Massachusetts Employment Law Letter

One week of passion leads to years of litigation

There are two types of sexual harassment claims:  quid pro quo and hostile work environment.  Quid pro quo sexual harassment is when a supervisor uses his superior position to obtain favors of a sexual nature from a subordinate or retaliates against a subordinate who has rejected advances.  Hostile work environment claims are based on unwelcome conduct of a sexual nature that is sufficiently severe and pervasive to alter the subordinate’s terms and conditions of employment and both objectively and subjectively offensive.  Employers are vicariously liable for hostile work environment sexual harassment committed by supervisors and strictly liable for quid pro quo claims.  Thus, it should not be any surprise that office romances between supervisors and subordinates can lead to complaints of sexual harassment for the employer and individual liability for the supervisor. 

“That fling didn’t mean a thing!”

Dr. Melissa Gerald began working for the University of Puerto Rico in 2001 as the Scientist in Charge and an Assistant Professor at the Cayo Santiago Field Station Research Facility in Puerto Rico.  Dr. Edmundo Kraiselburd was her immediate supervisor.  By all accounts, Gerald and Kraiselburd had a merely friendly working relationship until 2005, when the two attended a conference in Cuba.  During the week-long conference, the two engaged in a sexual affair.  Upon returning to Puerto Rico, Gerald, embarrassed by the affair, told Kraiselburd she wished to end it.

Two years later, in April 2007, Gerald gave Kraiselburd a ride home from a work dinner.  When she dropped him at his hotel, Gerald claimed that Kraiselburd propositioned her by gesturing to the hotel and stating that an offer was on the table.  Gerald declined and believed that Kraiselburd was angry at her refusal.  In the days following the dinner, Kraiselburd sent a series of e-mails to Gerald that, although vague, could have been interpreted as referring to a sexual offer being on the table.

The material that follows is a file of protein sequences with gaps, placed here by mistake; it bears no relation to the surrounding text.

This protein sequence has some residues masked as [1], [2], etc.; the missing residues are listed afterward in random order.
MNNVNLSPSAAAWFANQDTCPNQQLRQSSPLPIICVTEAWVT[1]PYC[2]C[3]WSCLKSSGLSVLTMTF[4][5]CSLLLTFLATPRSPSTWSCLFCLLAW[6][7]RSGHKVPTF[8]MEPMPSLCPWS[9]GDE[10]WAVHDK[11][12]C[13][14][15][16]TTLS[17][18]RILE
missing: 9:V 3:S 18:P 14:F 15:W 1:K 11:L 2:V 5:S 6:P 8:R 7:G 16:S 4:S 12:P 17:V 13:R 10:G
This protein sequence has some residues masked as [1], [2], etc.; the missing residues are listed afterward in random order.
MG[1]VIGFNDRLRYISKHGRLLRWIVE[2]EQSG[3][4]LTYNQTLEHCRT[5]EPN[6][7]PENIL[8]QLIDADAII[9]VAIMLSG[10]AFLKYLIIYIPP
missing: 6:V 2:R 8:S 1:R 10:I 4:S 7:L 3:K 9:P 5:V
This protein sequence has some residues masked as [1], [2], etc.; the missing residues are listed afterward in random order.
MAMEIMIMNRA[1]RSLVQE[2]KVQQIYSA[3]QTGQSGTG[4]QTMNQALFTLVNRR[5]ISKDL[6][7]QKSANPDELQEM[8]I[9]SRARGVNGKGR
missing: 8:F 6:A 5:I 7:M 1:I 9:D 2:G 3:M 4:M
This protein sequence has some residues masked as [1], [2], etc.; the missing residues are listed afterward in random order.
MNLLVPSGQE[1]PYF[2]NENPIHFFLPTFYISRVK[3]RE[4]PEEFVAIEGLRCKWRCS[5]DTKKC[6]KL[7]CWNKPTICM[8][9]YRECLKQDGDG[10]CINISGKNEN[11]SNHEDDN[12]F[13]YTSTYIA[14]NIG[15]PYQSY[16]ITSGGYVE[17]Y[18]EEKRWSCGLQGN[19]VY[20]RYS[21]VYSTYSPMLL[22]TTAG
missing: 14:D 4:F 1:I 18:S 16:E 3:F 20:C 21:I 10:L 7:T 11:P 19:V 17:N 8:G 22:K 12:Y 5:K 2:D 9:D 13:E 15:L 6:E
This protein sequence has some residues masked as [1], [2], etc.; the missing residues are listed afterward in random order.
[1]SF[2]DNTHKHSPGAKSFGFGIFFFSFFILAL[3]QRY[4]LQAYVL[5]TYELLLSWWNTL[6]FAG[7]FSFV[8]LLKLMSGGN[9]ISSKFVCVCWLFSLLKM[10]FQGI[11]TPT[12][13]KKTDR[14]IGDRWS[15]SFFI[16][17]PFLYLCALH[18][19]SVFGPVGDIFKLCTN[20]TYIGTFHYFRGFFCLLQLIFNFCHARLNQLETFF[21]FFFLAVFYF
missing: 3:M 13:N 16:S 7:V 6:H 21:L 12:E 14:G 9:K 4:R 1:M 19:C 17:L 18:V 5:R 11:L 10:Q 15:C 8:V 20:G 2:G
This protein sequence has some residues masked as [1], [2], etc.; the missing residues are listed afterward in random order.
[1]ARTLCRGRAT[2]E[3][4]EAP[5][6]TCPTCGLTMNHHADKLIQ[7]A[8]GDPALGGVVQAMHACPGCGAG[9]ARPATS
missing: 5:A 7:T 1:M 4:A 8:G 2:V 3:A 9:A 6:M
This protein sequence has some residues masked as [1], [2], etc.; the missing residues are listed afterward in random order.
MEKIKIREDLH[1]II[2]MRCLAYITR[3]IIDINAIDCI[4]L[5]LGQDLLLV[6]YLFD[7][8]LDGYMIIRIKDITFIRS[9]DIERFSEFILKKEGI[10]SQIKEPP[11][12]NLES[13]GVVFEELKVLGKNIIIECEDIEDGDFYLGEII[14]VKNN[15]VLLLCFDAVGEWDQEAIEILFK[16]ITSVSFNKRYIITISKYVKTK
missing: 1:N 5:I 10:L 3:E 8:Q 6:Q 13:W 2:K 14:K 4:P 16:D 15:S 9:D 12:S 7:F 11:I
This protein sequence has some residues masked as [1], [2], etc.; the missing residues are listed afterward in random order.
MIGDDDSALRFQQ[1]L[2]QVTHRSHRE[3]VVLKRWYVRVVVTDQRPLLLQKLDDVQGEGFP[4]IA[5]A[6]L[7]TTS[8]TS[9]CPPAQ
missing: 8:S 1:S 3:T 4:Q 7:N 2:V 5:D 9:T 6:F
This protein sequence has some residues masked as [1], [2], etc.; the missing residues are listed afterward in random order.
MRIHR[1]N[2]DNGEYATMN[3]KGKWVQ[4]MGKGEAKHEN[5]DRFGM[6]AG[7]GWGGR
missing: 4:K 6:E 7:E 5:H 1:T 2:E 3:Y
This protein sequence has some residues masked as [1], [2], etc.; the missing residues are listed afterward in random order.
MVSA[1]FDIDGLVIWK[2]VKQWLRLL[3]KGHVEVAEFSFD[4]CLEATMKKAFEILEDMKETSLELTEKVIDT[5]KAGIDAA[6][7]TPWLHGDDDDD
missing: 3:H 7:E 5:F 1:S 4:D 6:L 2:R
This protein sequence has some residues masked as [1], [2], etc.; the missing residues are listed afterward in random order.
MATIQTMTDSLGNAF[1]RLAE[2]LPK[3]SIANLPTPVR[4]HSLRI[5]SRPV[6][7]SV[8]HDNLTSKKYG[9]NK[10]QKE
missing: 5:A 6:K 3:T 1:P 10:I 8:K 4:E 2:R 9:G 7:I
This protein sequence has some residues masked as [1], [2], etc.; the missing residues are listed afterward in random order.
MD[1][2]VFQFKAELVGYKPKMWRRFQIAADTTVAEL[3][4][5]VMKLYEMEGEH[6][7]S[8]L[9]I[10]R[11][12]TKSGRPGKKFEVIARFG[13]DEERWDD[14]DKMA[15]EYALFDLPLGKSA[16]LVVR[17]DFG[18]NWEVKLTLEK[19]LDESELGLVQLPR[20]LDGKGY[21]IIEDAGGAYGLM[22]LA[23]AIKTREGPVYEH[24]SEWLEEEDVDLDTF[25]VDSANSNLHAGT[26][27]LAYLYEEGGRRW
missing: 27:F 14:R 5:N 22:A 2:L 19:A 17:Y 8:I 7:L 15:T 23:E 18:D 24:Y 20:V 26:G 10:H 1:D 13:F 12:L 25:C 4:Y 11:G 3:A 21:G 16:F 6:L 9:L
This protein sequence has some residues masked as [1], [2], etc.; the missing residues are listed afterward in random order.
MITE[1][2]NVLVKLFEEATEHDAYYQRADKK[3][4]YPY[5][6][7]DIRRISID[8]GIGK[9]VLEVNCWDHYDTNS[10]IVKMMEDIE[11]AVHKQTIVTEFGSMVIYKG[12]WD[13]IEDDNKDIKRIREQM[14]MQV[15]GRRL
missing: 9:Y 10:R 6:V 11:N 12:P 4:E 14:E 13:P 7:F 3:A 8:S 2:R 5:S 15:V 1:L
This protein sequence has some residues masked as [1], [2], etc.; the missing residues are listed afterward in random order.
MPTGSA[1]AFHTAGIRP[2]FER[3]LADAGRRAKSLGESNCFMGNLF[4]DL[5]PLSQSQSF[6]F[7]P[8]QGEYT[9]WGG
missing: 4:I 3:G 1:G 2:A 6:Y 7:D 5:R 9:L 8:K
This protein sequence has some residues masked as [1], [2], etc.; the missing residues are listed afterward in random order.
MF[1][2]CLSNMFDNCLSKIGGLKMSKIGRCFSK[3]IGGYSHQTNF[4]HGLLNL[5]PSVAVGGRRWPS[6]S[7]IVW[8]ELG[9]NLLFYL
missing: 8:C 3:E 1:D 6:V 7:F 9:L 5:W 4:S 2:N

The two clashed over various work-related topics via e-mail in the coming months.  In May 2007, Kraiselburd accused Gerald of not being dependable.  The two met to discuss their differences on May 29 and at the end of that meeting, Gerald alleged that after a hug and a kiss on the cheek, Kraiselburd grabbed her breast and made sexually suggestive noises.  Although Gerald was disgusted by this conduct, she did not complain as she feared losing her job.

Work problems begin

Two weeks later, the two attended a meeting with co-workers to discuss a conference.  During the meeting, Kraiselburd allegedly asked Gerald what it would take for her to have a sexual relationship with him.  Shortly thereafter, Kraiselburd quarreled with Gerald about her work hours over lunch.  Ultimately, Gerald argued back in a raised voice and ultimately walked out.  That same date, Kraiselburd e-mailed Gerald and told her that due to budget limitations she would no longer be the Scientist in Charge.  A few days later, he changed his mind, but he told her she would no longer receive her monthly bonus.  Gerald responded by lobbying for her bonus and requesting a face-to-face meeting to discuss the matter.  The following month, Kraiselburd relieved Gerald of her administrative duties, changed her title to Resident Scientist, and cut her bonus.  A few days later, she was promoted to Associate Professor at the Medical Sciences Campus.